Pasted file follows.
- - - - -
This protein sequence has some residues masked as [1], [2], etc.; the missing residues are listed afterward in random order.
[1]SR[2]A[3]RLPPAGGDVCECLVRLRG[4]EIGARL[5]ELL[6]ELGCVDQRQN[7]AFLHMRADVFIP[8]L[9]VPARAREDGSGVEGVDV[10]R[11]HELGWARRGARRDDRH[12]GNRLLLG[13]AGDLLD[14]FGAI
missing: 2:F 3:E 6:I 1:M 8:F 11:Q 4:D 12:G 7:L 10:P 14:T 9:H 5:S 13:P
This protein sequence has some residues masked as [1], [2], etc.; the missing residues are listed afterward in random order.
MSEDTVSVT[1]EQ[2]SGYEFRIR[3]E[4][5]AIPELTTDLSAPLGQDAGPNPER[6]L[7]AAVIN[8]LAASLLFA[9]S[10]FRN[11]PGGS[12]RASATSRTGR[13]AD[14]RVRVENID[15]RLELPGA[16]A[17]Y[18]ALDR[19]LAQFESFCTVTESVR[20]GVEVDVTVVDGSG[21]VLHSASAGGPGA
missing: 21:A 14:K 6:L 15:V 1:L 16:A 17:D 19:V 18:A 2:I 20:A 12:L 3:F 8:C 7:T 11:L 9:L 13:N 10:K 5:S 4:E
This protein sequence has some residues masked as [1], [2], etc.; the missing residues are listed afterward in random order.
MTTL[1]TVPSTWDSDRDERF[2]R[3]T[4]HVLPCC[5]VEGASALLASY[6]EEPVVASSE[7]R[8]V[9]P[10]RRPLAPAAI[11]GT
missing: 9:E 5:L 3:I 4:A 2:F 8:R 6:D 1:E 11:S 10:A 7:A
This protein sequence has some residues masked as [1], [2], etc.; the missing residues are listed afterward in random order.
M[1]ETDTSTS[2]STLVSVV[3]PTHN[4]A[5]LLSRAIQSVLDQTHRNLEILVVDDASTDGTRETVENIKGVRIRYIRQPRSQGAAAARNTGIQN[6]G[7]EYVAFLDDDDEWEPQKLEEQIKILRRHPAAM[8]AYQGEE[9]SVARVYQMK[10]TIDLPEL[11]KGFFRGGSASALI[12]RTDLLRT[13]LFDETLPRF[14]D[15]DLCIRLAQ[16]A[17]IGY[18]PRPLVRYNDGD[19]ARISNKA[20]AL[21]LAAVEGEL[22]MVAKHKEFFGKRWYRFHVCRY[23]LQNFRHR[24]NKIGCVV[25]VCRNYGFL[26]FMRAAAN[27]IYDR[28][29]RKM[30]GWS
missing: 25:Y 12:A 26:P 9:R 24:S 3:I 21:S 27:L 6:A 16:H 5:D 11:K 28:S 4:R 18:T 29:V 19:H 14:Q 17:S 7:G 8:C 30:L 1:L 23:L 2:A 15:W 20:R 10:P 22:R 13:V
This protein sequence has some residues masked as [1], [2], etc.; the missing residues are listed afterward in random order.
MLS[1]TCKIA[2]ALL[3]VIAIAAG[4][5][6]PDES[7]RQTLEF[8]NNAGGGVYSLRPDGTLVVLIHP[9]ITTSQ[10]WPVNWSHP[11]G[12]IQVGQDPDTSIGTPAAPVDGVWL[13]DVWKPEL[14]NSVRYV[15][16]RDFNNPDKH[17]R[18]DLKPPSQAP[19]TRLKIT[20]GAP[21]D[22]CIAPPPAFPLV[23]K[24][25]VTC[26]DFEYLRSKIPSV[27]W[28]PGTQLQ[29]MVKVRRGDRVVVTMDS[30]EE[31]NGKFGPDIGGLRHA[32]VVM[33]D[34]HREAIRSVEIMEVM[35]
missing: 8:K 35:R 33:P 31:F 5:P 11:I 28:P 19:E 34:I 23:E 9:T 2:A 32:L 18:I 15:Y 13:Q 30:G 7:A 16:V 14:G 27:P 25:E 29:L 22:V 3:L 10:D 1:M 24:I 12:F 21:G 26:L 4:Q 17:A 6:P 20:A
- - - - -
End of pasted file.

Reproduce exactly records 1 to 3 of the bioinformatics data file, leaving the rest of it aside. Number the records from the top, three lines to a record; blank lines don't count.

This protein sequence has some residues masked as [1], [2], etc.; the missing residues are listed afterward in random order.
[1]SR[2]A[3]RLPPAGGDVCECLVRLRG[4]EIGARL[5]ELL[6]ELGCVDQRQN[7]AFLHMRADVFIP[8]L[9]VPARAREDGSGVEGVDV[10]R[11]HELGWARRGARRDDRH[12]GNRLLLG[13]AGDLLD[14]FGAI
missing: 2:F 3:E 6:I 1:M 8:F 11:Q 4:D 12:G 7:L 10:P 14:T 9:H 5:S 13:P
This protein sequence has some residues masked as [1], [2], etc.; the missing residues are listed afterward in random order.
MSEDTVSVT[1]EQ[2]SGYEFRIR[3]E[4][5]AIPELTTDLSAPLGQDAGPNPER[6]L[7]AAVIN[8]LAASLLFA[9]S[10]FRN[11]PGGS[12]RASATSRTGR[13]AD[14]RVRVENID[15]RLELPGA[16]A[17]Y[18]ALDR[19]LAQFESFCTVTESVR[20]GVEVDVTVVDGSG[21]VLHSASAGGPGA
missing: 21:A 14:K 6:L 15:V 1:L 16:A 17:D 19:V 18:A 2:I 20:A 12:L 3:F 8:C 7:T 11:L 9:L 13:N 10:K 5:S 4:E
This protein sequence has some residues masked as [1], [2], etc.; the missing residues are listed afterward in random order.
MTTL[1]TVPSTWDSDRDERF[2]R[3]T[4]HVLPCC[5]VEGASALLASY[6]EEPVVASSE[7]R[8]V[9]P[10]RRPLAPAAI[11]GT
missing: 9:E 5:L 3:I 4:A 2:F 8:R 6:D 1:E 11:S 10:A 7:A